Why do local drives in Windows boot from C?

Windows allows its users to partition their hard drives to create logical local drives. These local disks are used to store user data, but one of these disks is typically reserved for the operating system, the “C” drive or Windows partition.

Almost all of us have accepted the “C” drive as the default Windows installation location. In fact, all new programs are installed on this drive by default. But have you ever wondered why local drive names start with C and not the letter A? Also, does Windows allow you to change these drive names? Let’s find out.

What about drives A and B?

Back when floppy disks were the main source of storage on computers instead of hard disks, the letters A and B were assigned to the first floppy disk and the second floppy disk, respectively.

Similar to how local drives are labeled today: C for the drive containing the operating system and consecutive letters referring to drives containing user data, drive A (first floppy) was used to boot the PC and drive B (second floppy) was for storing user data.

The hard drive debuted later but did not immediately make floppy disks obsolete. Instead of replacing floppy disks with hard drives on their computers, people started using both at the same time. And as it is obvious, the next drive letter “C” has been assigned to the additional storage disk, i.e. hard drive.


Years later, when hard drives completely replaced floppy disks due to their portability, speed, and storage capacities, manufacturers stopped including floppy disk drives in computers. But still, drive names A and B have been kept reserved for floppy disks to ensure backwards compatibility.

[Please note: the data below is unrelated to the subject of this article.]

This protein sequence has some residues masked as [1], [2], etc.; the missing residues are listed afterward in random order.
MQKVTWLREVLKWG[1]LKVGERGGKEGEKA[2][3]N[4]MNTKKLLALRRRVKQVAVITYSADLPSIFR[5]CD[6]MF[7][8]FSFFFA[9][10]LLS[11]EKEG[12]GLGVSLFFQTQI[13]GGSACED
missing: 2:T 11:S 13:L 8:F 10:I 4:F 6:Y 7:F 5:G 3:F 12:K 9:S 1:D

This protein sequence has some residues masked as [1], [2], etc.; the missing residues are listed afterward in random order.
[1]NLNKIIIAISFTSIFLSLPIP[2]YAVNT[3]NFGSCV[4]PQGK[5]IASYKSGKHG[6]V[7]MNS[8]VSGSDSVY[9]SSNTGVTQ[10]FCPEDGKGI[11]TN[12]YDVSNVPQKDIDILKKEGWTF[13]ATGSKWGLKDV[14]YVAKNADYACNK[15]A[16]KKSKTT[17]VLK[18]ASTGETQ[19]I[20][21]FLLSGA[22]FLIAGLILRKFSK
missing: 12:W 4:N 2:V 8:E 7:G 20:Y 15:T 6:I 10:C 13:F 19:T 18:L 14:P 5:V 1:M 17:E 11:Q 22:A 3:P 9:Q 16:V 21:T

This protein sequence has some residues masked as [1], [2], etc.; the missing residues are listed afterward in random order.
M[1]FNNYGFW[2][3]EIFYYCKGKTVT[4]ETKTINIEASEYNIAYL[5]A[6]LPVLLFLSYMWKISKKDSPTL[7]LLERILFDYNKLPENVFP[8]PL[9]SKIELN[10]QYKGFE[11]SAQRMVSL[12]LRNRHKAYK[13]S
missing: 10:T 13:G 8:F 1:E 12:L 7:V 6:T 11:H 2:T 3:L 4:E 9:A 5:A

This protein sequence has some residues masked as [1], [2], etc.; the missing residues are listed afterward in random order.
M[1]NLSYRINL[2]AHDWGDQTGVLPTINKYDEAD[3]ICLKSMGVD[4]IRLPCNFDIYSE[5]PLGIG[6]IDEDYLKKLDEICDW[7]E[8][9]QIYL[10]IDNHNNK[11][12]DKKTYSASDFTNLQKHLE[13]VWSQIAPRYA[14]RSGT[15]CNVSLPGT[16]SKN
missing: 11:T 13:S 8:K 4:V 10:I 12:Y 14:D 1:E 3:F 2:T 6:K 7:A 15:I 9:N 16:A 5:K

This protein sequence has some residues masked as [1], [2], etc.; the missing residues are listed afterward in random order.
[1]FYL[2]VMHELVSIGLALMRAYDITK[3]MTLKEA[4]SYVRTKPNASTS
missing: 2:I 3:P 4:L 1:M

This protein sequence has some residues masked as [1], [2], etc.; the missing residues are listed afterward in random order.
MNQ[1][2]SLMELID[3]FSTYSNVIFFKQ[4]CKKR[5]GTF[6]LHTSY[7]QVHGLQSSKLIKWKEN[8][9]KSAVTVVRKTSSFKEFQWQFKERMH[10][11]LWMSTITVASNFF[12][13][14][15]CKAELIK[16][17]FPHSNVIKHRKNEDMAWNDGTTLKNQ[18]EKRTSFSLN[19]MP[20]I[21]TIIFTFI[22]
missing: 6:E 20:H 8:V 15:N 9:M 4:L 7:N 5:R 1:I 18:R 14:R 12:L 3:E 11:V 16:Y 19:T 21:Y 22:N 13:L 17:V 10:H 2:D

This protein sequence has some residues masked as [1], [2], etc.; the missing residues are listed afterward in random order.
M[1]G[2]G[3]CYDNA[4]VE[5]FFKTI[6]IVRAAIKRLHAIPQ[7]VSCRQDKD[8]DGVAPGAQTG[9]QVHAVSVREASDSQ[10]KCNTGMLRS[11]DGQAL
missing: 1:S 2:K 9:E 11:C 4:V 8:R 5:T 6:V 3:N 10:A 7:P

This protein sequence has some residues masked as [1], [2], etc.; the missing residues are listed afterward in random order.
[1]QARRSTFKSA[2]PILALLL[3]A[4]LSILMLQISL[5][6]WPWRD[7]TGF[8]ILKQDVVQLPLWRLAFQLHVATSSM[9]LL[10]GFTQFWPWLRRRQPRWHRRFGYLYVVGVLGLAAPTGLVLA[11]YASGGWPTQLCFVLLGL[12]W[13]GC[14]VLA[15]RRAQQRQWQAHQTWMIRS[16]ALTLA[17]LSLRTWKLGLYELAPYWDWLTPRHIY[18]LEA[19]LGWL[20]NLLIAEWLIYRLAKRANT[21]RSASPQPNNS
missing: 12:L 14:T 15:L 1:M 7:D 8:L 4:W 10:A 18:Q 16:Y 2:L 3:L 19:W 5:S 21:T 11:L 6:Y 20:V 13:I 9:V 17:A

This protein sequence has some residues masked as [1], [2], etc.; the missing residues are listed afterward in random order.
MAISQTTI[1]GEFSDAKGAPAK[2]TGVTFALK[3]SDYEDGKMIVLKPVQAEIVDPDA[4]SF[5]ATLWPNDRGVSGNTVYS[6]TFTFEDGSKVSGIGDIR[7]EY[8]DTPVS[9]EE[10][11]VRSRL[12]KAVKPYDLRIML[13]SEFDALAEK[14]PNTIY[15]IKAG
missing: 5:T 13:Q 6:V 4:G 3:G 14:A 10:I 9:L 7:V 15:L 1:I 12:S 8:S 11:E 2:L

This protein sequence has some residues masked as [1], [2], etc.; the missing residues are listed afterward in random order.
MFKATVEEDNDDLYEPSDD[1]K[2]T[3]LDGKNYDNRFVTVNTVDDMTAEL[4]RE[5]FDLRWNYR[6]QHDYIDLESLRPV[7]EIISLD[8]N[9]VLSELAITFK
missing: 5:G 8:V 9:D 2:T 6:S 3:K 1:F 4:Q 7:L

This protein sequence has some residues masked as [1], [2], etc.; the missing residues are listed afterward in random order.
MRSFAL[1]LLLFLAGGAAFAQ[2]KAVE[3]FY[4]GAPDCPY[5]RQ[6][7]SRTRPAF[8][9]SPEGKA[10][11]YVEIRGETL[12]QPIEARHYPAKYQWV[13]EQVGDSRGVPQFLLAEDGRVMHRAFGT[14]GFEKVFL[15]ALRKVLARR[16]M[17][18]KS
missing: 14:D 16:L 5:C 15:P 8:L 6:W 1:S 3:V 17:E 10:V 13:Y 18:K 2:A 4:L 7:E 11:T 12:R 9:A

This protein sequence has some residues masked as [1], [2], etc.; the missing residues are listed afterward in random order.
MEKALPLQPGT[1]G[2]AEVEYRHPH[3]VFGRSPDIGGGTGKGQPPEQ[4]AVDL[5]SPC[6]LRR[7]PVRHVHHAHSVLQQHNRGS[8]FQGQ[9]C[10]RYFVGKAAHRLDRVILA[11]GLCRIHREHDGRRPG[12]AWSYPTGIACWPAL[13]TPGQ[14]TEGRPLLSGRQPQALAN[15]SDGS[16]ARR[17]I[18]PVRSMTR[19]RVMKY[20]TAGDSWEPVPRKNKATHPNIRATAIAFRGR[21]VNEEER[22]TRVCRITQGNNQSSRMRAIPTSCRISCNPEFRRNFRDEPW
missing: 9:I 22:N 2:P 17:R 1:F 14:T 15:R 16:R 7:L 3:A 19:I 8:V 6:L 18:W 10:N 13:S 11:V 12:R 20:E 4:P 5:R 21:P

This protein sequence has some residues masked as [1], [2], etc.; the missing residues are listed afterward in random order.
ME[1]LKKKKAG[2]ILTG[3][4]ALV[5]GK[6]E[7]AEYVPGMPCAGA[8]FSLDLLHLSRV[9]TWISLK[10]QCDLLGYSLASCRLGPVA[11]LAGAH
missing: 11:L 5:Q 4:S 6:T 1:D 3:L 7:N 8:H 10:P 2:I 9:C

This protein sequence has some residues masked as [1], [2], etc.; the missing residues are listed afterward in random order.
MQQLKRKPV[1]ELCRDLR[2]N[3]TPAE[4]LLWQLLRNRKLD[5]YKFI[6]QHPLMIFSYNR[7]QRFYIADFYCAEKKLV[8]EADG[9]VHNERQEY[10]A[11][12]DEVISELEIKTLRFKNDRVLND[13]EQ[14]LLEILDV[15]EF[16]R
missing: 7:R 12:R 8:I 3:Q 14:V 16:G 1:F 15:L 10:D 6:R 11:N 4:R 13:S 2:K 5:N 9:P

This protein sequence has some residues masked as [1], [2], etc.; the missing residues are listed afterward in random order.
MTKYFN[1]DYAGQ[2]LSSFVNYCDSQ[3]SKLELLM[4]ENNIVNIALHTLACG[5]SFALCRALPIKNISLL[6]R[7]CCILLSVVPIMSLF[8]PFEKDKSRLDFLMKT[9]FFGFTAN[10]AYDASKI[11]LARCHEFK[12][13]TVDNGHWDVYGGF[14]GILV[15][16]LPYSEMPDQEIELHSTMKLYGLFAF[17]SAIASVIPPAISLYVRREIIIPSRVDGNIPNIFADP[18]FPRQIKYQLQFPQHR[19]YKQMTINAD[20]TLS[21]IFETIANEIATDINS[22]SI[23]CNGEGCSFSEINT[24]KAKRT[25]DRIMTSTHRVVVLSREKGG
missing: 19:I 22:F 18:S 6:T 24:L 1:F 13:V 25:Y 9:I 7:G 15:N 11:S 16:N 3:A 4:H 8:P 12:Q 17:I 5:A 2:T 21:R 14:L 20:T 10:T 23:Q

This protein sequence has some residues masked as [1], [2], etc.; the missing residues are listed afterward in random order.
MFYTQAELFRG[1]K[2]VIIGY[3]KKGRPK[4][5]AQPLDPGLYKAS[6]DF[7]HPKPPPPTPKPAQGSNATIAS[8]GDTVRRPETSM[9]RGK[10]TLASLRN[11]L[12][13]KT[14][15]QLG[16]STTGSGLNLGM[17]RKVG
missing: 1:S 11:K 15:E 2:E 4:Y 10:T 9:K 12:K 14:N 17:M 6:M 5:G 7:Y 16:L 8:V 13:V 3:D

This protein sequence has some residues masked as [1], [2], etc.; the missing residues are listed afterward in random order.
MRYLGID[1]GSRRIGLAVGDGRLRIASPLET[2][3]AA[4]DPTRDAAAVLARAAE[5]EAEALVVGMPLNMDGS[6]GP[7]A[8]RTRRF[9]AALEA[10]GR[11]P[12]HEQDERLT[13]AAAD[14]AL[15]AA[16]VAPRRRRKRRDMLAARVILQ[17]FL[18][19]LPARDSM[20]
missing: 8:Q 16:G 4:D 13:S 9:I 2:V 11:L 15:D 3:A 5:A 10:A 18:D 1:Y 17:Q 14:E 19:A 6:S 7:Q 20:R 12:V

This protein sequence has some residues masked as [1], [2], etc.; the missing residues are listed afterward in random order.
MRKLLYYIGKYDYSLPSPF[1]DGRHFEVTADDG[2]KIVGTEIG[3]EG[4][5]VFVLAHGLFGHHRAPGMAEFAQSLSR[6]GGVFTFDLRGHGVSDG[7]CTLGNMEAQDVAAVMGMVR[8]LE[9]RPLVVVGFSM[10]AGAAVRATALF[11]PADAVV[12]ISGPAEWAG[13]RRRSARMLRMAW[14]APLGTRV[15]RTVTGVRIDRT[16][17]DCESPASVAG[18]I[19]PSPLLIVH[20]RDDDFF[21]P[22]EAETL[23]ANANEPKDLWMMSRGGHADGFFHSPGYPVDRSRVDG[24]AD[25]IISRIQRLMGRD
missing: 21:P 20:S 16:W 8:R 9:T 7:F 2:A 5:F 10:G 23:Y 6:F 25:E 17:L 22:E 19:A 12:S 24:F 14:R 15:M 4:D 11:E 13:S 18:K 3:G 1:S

Previously, Windows was not a standalone operating system like it is now, but rather a program that ran under DOS. When hard drives became the norm, Windows used the C label for its installation drive.

Modern computers do not use floppy disks, but even now this convention is followed by automatically assigning the hard drive label C to the primary installation drive. The reason behind this is that most software is written with the hard-coded C drive as the operating system’s primary drive and changing Windows drive labeling can affect how programs run on your computer. .

Can you use drives A and B for hard drives?

If you are still using floppy disks on your PC, you will not be able to use these labels. But it is highly unlikely that your computer has a floppy drive.

In modern computers, logical hard disk partitions are not given A and B labels by default, even if you use all available labels (up to Z). Windows users can manually change the label of their local drive to A and B, however, keep in mind that Windows does not index these drives as they were originally intended for removable disks like floppy disks.

Windows has come a long way!

Long before Windows existed, DOS powered computers and provided users with an interface they could use to interact with computers. Initially, Windows was an interface manager that required MS-DOS to run, but later it was revamped into a standalone operating system independent of MS-DOS.

Most of the development at this time was aimed at competing with rival companies. Fast forward to now, Microsoft’s own operating systems are fighting in the battle to become the best operating system for users.

Take Windows 10 and 11 for example. While there are plenty of reasons to choose Windows 10 over 11, the latter includes the latest features and brings a whole new style of desktop computing to the table.

A Windows 11 laptop

Windows 10 vs Windows 11: all the major changes

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Steven L. Nielsen